Massage Therapist in a Bag

By JASON MAGNESS

As fall transitions to winter, I find myself in the rare position of having some time off between athletic pursuits. Many outdoor athletes, competitive or recreational, have downtime once or twice a year between their main games, and I recommend using the pause as a physical and mental break to give your body a bit of therapeutic attention.

This autumn, a new therapy tool I have been employing is from Trigger Point, an Austin, Texas, company that makes products that simulate a sports massage. In an ideal world, or if I were Lance Armstrong, I’d get real massages a couple times a week to work out the knots and tweaks that seem to be everywhere in my body. I’d visit an acupuncturist and a chiropractor to address my more acute issues when needed. But limited funds have me settled on the Trigger Point option instead, and I have few regrets.

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Roll it! Chelsey Magness works out tension with a Trigger Point foam roller

The company’s Hip and Back Kit costs $159.99, and for that you get two rollers (one for calf muscles and one for quadriceps), two massage balls, a foam block, and comprehensive instructions with a DVD detailing how to use the products. It may sound pricey for an instructional DVD and pieces of foam, but the kit will fast pay for itself over trips to a local therapist.

I’ve used foam rollers like the Trigger Point products over the years, and I was at first skeptical of the price tag of this system. I knew I could purchase a cheap roller, yoga block, and tennis balls for a lot less. But would they be as effective? Trigger Point boasts that its tools are specially designed to have a “softer hand-like feel” and are more effective than traditional rollers and balls at restoring muscle elasticity. After a few months of use — and I did buy those tennis balls to compare! — I’d have to agree with the Trigger Point claim.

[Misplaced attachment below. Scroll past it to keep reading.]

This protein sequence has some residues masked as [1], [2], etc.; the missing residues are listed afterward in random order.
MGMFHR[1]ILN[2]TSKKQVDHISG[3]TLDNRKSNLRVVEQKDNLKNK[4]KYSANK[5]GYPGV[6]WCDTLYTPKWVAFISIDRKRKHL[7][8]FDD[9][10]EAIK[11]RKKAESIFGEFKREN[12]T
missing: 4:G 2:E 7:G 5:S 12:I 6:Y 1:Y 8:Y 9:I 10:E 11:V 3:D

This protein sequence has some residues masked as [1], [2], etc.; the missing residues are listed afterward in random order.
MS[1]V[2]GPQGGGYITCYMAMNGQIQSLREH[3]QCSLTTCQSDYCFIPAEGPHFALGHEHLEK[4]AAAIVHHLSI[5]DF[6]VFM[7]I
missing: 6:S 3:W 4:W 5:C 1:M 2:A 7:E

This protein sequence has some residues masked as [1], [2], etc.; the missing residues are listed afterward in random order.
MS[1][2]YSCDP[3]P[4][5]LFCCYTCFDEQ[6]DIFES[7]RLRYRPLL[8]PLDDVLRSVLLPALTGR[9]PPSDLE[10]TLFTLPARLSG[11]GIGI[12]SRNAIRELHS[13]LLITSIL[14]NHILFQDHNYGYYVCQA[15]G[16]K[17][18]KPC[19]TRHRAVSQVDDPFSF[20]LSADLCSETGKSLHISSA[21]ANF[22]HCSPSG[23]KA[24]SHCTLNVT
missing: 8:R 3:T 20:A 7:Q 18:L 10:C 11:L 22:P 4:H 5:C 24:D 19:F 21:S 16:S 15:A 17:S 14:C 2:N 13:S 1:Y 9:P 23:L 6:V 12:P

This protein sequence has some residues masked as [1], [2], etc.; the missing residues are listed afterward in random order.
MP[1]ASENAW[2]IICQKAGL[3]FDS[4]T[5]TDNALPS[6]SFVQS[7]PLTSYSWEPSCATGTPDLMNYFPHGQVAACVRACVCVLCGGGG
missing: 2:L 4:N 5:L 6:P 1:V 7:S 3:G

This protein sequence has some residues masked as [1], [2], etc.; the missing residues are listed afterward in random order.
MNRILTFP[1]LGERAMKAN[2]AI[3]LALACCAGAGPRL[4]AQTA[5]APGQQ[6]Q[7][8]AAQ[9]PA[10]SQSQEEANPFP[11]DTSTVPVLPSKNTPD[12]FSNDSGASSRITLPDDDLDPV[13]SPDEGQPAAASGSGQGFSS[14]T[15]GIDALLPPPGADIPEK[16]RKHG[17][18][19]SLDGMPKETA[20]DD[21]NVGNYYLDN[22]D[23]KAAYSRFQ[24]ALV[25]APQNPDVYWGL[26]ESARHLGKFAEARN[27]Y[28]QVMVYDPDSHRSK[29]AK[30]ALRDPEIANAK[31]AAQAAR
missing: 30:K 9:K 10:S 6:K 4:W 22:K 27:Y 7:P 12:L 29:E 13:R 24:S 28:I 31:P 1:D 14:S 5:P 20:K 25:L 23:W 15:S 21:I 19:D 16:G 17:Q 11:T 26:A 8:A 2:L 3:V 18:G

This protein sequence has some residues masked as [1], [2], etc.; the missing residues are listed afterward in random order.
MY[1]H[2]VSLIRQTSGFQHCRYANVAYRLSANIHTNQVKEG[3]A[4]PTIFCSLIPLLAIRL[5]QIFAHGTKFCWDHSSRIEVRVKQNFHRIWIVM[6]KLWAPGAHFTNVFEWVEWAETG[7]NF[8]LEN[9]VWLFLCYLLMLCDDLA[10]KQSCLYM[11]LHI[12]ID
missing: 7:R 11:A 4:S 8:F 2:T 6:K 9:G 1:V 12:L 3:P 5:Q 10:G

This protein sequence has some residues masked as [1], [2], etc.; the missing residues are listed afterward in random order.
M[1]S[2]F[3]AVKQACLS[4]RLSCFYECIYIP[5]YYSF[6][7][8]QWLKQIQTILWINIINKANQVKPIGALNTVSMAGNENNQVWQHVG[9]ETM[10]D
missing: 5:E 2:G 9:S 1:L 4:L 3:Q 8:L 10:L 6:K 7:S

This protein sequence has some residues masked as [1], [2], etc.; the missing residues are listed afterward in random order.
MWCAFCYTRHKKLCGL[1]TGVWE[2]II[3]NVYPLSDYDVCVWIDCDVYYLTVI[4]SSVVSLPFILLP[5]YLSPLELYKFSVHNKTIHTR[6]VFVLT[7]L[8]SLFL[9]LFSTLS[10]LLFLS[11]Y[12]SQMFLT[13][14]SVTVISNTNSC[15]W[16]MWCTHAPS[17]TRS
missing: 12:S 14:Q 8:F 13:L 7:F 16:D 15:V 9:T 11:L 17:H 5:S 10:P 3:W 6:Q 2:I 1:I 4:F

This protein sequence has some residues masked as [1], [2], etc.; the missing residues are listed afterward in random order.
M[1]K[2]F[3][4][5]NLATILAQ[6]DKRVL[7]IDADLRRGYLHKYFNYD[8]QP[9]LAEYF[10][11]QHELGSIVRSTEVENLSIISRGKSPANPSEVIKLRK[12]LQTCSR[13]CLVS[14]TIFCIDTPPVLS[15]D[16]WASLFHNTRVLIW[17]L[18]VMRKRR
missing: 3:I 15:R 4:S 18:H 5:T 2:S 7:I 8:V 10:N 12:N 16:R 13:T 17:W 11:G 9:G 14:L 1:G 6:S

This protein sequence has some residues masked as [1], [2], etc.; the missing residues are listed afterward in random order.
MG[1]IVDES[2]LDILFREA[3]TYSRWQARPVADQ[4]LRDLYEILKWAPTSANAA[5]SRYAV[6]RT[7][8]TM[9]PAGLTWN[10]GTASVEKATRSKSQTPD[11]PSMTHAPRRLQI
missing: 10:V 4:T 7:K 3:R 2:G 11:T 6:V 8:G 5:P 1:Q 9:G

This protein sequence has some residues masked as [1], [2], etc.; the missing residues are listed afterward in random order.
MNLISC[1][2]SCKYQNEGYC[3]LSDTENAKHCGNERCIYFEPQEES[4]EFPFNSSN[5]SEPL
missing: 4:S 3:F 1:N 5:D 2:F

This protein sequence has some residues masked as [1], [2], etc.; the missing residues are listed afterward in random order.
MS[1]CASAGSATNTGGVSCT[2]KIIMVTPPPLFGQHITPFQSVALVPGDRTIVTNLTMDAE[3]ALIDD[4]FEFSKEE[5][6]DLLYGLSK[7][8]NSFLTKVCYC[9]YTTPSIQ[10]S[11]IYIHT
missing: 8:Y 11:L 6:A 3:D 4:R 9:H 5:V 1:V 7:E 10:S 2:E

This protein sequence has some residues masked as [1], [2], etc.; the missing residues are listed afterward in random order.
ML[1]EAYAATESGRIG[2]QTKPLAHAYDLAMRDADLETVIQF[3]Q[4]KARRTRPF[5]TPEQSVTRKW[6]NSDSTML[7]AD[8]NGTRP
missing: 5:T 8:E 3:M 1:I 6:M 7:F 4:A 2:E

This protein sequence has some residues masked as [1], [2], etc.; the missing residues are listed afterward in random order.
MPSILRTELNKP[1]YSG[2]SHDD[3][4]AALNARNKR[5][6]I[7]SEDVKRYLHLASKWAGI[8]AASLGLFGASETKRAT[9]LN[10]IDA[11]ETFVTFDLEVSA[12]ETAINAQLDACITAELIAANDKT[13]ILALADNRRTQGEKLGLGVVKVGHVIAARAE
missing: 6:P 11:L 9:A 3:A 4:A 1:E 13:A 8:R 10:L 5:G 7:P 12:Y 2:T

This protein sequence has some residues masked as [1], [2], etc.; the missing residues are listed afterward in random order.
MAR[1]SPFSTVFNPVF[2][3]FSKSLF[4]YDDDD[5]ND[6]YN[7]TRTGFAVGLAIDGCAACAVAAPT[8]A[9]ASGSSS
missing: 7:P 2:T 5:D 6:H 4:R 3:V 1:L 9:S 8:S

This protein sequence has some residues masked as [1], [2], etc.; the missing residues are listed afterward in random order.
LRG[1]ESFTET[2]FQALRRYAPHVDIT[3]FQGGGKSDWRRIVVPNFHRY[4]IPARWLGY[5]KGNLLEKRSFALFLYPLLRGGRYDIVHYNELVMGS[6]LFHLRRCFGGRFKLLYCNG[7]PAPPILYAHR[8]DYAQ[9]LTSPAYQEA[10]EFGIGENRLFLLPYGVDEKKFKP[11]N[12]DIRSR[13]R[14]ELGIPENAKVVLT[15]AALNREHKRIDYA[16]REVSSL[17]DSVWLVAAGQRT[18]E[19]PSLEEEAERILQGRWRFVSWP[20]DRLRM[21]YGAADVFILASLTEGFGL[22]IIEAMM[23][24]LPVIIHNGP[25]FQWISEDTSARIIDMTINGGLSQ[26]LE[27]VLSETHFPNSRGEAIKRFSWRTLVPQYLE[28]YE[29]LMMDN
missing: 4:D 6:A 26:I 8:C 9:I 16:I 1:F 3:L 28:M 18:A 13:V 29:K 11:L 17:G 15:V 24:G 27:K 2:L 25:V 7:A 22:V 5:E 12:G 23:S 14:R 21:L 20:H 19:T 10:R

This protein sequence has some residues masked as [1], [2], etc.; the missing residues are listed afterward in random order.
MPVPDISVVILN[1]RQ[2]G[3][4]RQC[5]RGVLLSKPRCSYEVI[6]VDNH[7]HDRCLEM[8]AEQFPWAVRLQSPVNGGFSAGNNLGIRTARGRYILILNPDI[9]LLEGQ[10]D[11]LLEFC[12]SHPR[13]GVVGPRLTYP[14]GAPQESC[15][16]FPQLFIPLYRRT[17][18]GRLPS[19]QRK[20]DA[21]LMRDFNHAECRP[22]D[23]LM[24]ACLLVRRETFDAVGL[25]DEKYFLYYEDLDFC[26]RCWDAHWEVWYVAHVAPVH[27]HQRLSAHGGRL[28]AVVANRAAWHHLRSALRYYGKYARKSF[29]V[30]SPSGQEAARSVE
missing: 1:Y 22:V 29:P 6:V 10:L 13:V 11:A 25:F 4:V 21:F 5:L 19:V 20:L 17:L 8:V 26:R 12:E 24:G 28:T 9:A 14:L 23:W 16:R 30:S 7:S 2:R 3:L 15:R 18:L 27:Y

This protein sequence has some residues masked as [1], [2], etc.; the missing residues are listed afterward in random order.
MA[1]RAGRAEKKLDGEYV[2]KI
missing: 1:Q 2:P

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Trigger Point’s Hip and Back Kit

The Hip and Back Kit, one of several systems the company sells, was built around a type of therapy know as myofascial compression technique, or MCT. It is said to work to eliminate connective tissue restrictions in and around muscles and to relieve the so-called “trigger points” in the body that can knot up and cause physical stress or pain.

In my use, rolling and pressuring the foam products under tired and stressed muscles at home, I felt like I was getting a similar treatment to what’s offered with some sports massage therapists. I followed the company’s instructions close and worked through some pain and tension during sessions with the kit a few times a week.

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Instructional DVD offers visual procedures for recovery and pain

The Trigger Point products are nice quality, and they work. But what impressed me most was the company’s included instructional DVD. Far from just suggesting that a recovering athlete haphazardly roll around on whatever area hurts, the DVD gives the user an education on what is causing issues and how to specifically address common athlete injuries, both chronic and acute. There are sections on speeding specific muscle recovery and preventing future re-injury of the compromised muscle, tendon or joint.

The Hip and Back Kit cannot replace a good massage therapist. But the multi-piece product is a great substitute or surrogate for the real thing in between the time-consuming and pricey human procedures. Furthermore, the entire Trigger Point kit packs up small enough to fit in a corner of my carry-on bag to travel with me anywhere. I have yet to find a massage therapist who can do that.

—Bend., Ore., based contributing editor Jason Magness is a founder of the YogaSlackers group as well as a member of our ultra/multi-sport/adventure-racing squad, Team GearJunkie/YogaSlackers.

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Trigger Point man! Anatomical chart identifies “trigger points” where tension and pain build up to cause injury, stress, or pain

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